Open Source Security with pfSense.

The network firewall distribution pfSense, based on FreeBSD, is now available as an instance template to use on Exoscale. Here is a quick cheatsheet on how to use pfSense with Exoscale. Continue reading for a more detailed explanation.

  • Deploy the pfSense template when creating a new instance.
  • Add the privnet interface.
  • Open the console and proceed with the interface assignment wizard.
  • pfSense is operational.

How To Use pfSense with Exoscale

As described in the quick cheatsheet, you first create a new instance and deploy the pfSense template.

deploy image

Then you add a private network to it.

add privnet

After instantiating the private network, you open the console from the Exoscale portal by clicking on the Open Console button on the top right of the instance interface. This opens a pop-up window with the network interface assignment wizard.

console wizard

You will be asked whether you want to set up a VLAN - you do not need that for your initial setup, so you can just skip it by typing n.

vlan

After that, you will be asked which WAN interface you want to assign pfSense to - you proceed with the interface vtnet0.

wan interface

The next input requires a LAN interface, which would be vtnet1.

Tip: The vtnet1 interface may not show up here, if the private network has been added too late in the initial boot process. In that case, simply hit the Ctrl-Alt-Del to restart the instance.

lan interface

Next, pfSense will show you the assignments to each interface.

interface assignments

With the wizard now complete, pfSense is operational.

pfSense operational

From here, you can use the pfSense firewall according to your use cases. One example use case could be to set up a web server on two machines that both do not have a public IP but communicate with a machine that runs with the pfSense template and routes traffic to one of the two other machines.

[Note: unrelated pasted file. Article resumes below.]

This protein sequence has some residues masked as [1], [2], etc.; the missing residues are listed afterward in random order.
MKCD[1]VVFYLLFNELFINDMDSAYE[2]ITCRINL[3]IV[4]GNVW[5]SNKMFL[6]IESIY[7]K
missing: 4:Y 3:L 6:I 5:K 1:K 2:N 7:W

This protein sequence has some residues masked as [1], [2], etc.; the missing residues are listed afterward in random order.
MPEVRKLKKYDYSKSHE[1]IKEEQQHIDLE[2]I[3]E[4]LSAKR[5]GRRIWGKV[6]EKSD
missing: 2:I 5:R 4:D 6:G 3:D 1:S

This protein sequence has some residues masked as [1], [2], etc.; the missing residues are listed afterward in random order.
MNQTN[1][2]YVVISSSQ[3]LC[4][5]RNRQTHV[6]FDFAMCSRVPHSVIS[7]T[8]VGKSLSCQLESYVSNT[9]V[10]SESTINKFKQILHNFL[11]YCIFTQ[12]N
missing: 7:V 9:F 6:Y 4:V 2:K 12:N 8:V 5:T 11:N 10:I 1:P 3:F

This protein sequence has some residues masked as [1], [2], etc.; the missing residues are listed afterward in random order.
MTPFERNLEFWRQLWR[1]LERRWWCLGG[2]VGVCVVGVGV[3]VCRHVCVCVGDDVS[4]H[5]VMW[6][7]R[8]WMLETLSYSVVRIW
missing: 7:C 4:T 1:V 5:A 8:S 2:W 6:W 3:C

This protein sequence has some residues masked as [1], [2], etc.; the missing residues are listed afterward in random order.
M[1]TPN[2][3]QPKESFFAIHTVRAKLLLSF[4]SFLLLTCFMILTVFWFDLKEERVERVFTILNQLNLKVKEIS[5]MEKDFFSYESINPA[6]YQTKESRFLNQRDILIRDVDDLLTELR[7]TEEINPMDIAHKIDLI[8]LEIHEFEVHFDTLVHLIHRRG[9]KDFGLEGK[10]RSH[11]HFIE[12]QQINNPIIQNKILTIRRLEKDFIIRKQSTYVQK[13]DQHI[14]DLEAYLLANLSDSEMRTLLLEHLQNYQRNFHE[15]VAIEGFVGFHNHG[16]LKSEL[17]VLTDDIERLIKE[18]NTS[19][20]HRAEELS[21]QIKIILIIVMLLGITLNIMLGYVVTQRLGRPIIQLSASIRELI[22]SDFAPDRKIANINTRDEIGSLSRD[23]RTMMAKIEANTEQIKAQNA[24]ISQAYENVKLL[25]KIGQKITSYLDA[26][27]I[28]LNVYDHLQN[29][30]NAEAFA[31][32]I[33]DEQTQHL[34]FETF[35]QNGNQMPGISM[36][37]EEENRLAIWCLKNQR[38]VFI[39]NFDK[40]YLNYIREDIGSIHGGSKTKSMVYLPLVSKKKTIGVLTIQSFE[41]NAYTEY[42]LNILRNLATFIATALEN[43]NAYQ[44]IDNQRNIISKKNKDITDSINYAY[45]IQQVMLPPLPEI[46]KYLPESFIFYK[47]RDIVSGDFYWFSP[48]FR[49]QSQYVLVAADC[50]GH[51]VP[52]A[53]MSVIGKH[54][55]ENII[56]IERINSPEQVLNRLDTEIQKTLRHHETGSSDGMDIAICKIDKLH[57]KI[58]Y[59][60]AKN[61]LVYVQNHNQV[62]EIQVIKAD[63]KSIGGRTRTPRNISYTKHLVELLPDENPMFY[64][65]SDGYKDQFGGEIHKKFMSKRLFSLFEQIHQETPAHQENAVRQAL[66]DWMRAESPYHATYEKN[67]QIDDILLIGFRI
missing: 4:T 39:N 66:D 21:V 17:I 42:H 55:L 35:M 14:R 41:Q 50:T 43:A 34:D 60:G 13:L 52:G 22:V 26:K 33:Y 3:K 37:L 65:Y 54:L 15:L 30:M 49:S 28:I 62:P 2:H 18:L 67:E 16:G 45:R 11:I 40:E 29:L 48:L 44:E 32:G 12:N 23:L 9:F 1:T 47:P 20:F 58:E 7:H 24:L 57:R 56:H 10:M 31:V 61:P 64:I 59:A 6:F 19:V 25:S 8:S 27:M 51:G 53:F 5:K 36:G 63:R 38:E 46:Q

Manage pfSense

Default credentials are set to the following:

username: admin
password: pfsense

As pfSense is a firewall and secured by default, you cannot manage it externally. Two possible workarounds include:

  • Using a Linux instance as a bastion. For a tutorial on how to create a bastion, refer to our article Secure your Cloud Computing Architecture with a Bastion. Your bastion must have a private network configured on the 192.168.1.0/24 subnet. It needs to be used with an SSH tunnel to port 443 of the default pfSense IP 192.168.1.1/24.
  • Spawning or using a Windows instance with a privnet interface configured on the 192.168.1.0/24 subnet. Point Internet Explorer to the default privnet IP of pfSense 192.168.1.1/24.

Don’t forget to change the default password.

After You’ve Tightened Security with pfSense

  • EIP is supported using the IP alias option.
  • To put additional instances behind pfSense, their default gateway must be switched to the pfSense privnet IP and ideally their main public IP interface disabled. Keep in mind that doing so will disable the password recovery feature.

For tutorials on using pfSense, check out the official documentation.